But honestly, this is a pretty silly argument on an increasingly silly thread. There isn't a sure-fire way to create a hit in Hollywood, whatever the genre. It's not adaptations. It's not remakes. It's not chasing the trend of the week. It's not even hard work by talented people, because sometimes, for no reason that anyone can predict, or maybe ever identify, the audience just isn't there for the product.

No one working on the D&D movie or anything with a lot of special effects that have to be worked on over the course of months or maybe longer, is going to wing it without a sold script in hand. The amount of effort being put into any special effects-laden work is at least as much effort as is put into any D&D novel. (Oh, and RE, if you're super mad at me because I said D&D novels are bad and you're secretly a D&D novel author, I didn't mean your novels. Not sure quite why you're so pissed at me, and it's not something I'm here to incite.) So adapting a D&D novel isn't somehow going to mean a more thought-out series bible than the film would otherwise get. (Now, if you're adapting Tolkien or Martin, or someone else who fills phone books with series detail, that's a different story, although even then, it has to be something the studio can work with; tossing someone 1,000 pages about the ancient history of a setting doesn't mean any of it is useful to screenwriters or directors.)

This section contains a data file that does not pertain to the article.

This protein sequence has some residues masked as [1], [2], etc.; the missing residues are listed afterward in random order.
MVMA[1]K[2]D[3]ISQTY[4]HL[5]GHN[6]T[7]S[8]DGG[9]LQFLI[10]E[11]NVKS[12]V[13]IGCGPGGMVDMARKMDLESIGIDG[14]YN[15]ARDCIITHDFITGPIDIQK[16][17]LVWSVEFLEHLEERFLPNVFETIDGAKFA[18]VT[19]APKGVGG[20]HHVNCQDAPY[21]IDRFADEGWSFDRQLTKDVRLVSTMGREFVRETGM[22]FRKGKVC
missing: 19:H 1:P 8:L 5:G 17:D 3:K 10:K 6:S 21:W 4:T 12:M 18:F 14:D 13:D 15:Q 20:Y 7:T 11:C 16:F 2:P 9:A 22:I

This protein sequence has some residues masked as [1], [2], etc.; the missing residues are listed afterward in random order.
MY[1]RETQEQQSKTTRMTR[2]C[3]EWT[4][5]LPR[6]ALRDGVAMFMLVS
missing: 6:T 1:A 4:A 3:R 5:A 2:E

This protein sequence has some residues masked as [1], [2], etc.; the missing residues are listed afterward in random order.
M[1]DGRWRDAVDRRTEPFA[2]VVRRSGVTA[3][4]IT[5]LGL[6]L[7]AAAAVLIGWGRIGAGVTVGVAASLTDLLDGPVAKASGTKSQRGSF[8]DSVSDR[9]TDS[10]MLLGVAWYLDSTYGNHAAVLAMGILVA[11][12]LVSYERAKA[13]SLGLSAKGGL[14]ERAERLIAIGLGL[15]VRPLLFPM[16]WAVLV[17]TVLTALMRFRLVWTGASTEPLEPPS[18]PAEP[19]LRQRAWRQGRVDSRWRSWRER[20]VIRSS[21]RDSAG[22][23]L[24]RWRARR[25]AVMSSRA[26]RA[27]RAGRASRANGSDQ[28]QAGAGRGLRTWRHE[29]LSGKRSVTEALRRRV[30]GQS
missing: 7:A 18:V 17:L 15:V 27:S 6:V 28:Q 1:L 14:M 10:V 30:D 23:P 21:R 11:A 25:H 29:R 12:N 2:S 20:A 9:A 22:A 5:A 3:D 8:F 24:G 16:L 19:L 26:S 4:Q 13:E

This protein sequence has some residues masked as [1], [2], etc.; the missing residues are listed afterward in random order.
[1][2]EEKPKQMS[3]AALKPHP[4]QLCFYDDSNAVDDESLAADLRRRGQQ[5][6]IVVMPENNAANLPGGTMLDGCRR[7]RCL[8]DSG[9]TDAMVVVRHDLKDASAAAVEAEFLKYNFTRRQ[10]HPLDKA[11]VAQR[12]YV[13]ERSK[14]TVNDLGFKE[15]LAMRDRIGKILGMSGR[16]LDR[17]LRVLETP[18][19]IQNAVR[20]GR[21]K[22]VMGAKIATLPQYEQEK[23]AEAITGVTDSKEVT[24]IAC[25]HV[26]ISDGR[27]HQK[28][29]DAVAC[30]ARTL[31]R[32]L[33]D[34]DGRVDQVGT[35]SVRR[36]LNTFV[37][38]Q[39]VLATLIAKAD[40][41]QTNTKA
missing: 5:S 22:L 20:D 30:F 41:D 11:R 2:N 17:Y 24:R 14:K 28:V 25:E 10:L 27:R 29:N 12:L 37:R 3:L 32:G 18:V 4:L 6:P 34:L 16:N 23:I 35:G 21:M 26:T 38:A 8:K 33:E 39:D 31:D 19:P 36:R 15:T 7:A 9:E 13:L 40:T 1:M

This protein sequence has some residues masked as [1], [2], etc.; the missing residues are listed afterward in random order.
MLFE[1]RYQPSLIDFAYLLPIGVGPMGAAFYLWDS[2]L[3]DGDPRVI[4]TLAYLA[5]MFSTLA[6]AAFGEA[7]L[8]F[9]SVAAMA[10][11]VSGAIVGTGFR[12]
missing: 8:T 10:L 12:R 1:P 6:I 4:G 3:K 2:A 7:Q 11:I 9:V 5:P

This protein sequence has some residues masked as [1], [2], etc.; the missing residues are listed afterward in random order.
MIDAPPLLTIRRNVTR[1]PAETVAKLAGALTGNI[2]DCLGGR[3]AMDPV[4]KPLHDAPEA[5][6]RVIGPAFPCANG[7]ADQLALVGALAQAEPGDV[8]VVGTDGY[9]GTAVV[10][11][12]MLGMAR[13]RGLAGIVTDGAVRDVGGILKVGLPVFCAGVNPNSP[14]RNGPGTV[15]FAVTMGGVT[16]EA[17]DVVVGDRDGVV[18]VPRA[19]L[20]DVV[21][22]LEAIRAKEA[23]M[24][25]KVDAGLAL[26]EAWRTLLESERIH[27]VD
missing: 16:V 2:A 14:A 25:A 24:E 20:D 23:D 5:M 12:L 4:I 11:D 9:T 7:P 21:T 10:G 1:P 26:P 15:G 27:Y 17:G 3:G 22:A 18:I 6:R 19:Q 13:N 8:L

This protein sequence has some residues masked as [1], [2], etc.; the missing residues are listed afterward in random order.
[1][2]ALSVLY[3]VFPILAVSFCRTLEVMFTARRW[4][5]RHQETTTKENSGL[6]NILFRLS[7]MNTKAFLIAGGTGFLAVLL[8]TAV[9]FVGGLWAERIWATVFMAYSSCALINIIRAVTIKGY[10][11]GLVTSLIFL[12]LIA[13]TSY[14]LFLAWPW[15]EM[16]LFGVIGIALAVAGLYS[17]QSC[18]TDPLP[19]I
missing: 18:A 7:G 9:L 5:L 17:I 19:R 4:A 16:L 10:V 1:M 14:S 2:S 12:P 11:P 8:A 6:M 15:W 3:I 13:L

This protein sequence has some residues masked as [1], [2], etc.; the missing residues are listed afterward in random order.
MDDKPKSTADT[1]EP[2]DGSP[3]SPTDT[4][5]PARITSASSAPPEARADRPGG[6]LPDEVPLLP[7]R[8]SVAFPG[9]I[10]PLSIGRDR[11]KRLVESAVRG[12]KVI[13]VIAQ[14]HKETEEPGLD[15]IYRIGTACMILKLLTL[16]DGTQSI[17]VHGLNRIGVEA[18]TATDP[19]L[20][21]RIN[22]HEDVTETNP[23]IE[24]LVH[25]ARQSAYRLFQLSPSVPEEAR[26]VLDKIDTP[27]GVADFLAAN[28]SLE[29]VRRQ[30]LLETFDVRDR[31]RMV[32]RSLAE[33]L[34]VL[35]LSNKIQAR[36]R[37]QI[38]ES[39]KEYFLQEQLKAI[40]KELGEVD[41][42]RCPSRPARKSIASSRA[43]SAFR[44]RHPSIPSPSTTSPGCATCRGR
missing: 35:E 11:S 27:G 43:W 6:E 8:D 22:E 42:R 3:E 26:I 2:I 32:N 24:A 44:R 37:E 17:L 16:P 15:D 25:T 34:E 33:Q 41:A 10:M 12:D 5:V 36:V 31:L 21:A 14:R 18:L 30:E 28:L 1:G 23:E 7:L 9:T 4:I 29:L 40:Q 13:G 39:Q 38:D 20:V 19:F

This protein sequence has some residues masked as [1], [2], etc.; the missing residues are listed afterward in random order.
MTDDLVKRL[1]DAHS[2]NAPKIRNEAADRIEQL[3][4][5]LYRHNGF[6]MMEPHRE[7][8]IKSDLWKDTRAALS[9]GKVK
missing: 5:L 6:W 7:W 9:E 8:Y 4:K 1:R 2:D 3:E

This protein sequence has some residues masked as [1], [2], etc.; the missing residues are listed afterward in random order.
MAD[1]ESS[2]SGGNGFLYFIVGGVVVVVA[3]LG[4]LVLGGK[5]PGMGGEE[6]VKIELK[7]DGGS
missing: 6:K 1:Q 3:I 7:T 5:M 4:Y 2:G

The D&D novels don't have huge name recognition out of gamer circles, and most of them are so far in the past, I think it's fair to say many contemporary players have never read them. I think we can all agree that the studio wants a mass market hit, not a niche success, and the brand name they'll be promoting is Dungeons & Dragons. I think the fact that they're filming in Ireland is probably most important for tax purposes, but it certainly does offer a ton of scenic locations. It could be the Moonshae Isles, or it could be Screenwriterpulleditoutofhisbutt Land. We won't know for a while.